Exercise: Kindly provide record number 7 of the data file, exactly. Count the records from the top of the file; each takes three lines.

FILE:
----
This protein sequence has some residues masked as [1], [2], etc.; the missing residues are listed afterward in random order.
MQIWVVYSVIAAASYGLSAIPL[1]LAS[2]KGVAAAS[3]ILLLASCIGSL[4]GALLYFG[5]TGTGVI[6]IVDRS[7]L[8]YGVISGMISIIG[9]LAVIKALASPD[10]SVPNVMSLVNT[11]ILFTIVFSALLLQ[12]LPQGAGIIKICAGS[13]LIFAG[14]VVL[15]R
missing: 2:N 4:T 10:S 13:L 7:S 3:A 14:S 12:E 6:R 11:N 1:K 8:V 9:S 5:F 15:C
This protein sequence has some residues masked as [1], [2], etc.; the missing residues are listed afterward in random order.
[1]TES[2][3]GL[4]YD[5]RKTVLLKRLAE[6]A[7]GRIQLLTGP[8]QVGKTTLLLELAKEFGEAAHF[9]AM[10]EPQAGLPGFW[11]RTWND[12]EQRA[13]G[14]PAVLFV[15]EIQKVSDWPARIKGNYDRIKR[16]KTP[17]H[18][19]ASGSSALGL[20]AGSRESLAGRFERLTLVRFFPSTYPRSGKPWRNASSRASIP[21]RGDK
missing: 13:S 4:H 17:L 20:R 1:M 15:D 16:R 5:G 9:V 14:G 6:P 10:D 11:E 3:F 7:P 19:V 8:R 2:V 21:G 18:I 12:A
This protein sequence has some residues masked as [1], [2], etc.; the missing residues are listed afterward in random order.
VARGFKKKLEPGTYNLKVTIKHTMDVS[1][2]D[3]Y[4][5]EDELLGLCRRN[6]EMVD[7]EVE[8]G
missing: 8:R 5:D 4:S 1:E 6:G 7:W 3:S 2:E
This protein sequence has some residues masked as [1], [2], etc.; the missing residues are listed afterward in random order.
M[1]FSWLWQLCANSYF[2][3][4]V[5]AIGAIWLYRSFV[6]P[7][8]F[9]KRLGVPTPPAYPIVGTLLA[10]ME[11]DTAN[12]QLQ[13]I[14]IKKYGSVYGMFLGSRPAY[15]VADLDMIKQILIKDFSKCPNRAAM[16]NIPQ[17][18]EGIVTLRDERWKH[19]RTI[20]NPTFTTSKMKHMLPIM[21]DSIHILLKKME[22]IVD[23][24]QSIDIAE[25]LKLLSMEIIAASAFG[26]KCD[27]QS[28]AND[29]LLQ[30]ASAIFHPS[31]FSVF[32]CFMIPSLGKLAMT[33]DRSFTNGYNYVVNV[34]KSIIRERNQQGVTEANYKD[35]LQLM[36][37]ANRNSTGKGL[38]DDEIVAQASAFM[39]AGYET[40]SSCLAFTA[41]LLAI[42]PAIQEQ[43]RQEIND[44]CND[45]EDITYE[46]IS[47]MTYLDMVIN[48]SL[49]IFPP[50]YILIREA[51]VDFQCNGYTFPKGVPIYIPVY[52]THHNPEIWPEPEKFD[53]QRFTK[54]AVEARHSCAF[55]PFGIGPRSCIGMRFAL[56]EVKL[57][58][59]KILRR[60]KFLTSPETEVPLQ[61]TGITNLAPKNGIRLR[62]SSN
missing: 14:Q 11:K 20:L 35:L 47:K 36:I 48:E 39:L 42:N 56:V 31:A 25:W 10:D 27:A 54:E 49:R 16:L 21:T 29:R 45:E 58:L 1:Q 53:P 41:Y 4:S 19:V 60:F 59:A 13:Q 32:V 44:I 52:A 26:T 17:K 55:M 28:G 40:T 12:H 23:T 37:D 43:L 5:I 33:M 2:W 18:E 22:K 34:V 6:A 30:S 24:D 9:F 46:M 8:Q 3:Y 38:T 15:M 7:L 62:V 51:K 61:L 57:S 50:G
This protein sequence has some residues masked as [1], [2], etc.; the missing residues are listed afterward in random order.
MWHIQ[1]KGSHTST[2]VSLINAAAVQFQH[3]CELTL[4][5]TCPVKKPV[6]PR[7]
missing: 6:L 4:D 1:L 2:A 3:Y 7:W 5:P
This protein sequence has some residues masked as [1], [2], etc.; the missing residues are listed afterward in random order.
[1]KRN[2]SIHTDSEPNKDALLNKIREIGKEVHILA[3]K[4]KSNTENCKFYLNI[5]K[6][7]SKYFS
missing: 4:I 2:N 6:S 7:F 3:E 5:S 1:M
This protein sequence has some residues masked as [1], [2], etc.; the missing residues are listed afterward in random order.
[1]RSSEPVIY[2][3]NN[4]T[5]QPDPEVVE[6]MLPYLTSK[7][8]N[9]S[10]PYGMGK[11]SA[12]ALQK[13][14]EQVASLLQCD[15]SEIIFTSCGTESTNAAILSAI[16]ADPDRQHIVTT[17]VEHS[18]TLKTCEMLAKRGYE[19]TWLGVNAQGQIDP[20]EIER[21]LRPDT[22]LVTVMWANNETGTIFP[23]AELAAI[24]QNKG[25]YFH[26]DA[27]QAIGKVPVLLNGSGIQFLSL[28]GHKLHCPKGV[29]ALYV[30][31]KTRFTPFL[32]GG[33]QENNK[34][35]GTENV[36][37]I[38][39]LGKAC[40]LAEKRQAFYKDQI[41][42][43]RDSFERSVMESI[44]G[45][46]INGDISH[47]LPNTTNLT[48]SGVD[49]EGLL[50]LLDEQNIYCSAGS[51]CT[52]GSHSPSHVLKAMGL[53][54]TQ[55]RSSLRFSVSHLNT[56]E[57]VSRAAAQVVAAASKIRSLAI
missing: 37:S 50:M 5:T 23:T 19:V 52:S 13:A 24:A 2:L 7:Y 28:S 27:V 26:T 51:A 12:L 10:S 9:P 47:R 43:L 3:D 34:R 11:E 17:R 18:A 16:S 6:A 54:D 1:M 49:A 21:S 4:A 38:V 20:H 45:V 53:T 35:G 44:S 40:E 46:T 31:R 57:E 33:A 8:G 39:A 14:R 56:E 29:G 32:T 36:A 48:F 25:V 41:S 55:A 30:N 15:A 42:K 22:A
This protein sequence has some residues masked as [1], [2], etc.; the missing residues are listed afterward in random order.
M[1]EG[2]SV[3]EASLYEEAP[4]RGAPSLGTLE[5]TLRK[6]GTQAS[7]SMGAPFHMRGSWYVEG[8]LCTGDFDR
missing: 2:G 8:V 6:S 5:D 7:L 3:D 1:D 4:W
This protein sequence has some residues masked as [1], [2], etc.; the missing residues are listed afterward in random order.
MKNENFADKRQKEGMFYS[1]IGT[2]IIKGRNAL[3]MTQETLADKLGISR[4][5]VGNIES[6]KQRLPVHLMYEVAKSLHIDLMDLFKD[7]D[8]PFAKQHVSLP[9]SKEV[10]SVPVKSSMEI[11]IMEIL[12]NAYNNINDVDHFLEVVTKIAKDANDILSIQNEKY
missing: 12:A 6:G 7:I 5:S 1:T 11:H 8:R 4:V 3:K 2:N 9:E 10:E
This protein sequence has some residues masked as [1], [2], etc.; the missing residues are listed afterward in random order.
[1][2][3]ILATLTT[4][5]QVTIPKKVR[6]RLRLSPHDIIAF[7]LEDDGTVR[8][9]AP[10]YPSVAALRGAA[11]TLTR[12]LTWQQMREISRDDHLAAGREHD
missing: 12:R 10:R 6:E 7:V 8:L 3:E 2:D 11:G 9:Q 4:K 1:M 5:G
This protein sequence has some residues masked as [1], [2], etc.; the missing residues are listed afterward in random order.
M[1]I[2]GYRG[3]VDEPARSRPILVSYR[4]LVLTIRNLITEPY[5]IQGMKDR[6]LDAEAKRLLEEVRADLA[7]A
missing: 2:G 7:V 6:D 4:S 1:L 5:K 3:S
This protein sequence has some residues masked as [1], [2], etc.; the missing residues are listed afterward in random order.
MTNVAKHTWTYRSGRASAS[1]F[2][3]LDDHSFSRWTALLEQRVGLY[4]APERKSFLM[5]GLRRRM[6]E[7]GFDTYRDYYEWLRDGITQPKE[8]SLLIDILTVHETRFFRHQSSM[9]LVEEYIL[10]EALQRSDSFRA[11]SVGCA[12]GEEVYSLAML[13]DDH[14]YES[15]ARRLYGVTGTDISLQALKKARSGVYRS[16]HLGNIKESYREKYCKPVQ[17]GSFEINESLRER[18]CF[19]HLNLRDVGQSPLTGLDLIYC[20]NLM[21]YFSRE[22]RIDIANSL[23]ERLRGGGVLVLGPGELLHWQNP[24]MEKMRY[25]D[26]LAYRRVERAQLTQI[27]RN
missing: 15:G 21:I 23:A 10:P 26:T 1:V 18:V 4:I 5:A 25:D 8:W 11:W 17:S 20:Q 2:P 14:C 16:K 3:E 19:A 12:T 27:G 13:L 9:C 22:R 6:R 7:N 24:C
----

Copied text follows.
This protein sequence has some residues masked as [1], [2], etc.; the missing residues are listed afterward in random order.
[1]RSSEPVIY[2][3]NN[4]T[5]QPDPEVVE[6]MLPYLTSK[7][8]N[9]S[10]PYGMGK[11]SA[12]ALQK[13][14]EQVASLLQCD[15]SEIIFTSCGTESTNAAILSAI[16]ADPDRQHIVTT[17]VEHS[18]TLKTCEMLAKRGYE[19]TWLGVNAQGQIDP[20]EIER[21]LRPDT[22]LVTVMWANNETGTIFP[23]AELAAI[24]QNKG[25]YFH[26]DA[27]QAIGKVPVLLNGSGIQFLSL[28]GHKLHCPKGV[29]ALYV[30][31]KTRFTPFL[32]GG[33]QENNK[34][35]GTENV[36][37]I[38][39]LGKAC[40]LAEKRQAFYKDQI[41][42][43]RDSFERSVMESI[44]G[45][46]INGDISH[47]LPNTTNLT[48]SGVD[49]EGLL[50]LLDEQNIYCSAGS[51]CT[52]GSHSPSHVLKAMGL[53][54]TQ[55]RSSLRFSVSHLNT[56]E[57]VSRAAAQVVAAASKIRSLAI
missing: 37:S 50:M 5:T 23:T 19:V 52:S 13:A 24:A 2:L 7:Y 28:S 27:V 26:T 51:A 12:L 10:S 9:P 47:R 43:L 3:D 34:R 11:E 17:R 18:A 16:S 6:A 54:D 1:M 49:A 21:S 4:A 38:V 20:H 45:V 53:T 35:G 44:S 40:E 46:T 31:R 57:E 33:A 8:G 39:A 14:R 56:E 29:G 32:T 36:A 48:F 25:V 41:S 55:A 30:N 15:A 42:K 22:A